Wings, wings, wings! How can I relate their sinuosities and shades? They were powerful and soft - red-brown, crimson, rich blue, velvety black with fiery powder on the round tips of the arched feathers. These steep clouds rose impetuously over the glowing shoulders of the angels. Suddenly one of them, in some fit of wonder, as if unable to contain his blissfulness, threw open his winged splendour for just one instant, and it was like a flash of sun, like the glare of a million eyes.

They thronged past, gazing upwards. And I saw: their eyes were exulted chasms and the last glimmering of flight was in their eyes. They glided through the rain of flowers, spilling their moist splendour about in the air. The smooth, bright animals whirled and soared playfully. The birds rang out, blissfully darting up and swooping down, and I, a dazzled, trembling pauper, stood by the edge of the road, with the same thought still gibbering on in my impoverished soul - to beg them, to beseech them to listen to my words; that on the fairest of God's stars there is a country - my country - dying in excruciating gloom. I thought that if I could seize just one handful of this quivering reflection I would bring such joy to my country that the souls of men would instantly light up and begin whirling to the splashing, rustling sounds of resurrected spring and the golden boom of woken cathedrals…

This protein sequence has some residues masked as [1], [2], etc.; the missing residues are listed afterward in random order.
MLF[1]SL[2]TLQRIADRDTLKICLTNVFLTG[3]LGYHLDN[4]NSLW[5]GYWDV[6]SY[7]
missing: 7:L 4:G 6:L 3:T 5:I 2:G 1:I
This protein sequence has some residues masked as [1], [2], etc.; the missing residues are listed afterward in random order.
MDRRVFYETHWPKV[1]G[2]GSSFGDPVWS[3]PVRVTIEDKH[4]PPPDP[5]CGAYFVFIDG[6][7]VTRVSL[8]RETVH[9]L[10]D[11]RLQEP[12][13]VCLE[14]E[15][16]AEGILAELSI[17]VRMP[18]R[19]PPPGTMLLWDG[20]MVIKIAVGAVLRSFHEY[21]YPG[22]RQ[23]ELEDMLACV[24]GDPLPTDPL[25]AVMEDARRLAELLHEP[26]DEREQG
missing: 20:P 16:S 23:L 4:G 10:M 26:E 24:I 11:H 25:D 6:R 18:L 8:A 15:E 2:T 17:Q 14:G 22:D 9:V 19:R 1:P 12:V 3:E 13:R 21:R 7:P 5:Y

And I stretched out my trembling hands, trying to bar the angels' way. I clutched at the edges of their raiment and the ardent, undulating fringes of their arched feathers, but they slipped through my fingers like blossoms of down, and I moaned and floundered and frenziedly implored them to take pity on me. On and on the angels went, not noticing me, their finely carved faces turned aloft. Their throng was speeding to a heavenly feast at an unbearably bright patch of light where the Divine Being breathed and swirled. Him I did not dare even contemplate. I saw fiery cobwebs, sprays, patterns on the gigantic, flaming red, russet, purple wings. Above me waves of down went rustling past. The turquoise birds darted about in iridescent haloes, and everything swam in the flowers that broke loose from the glistening branches…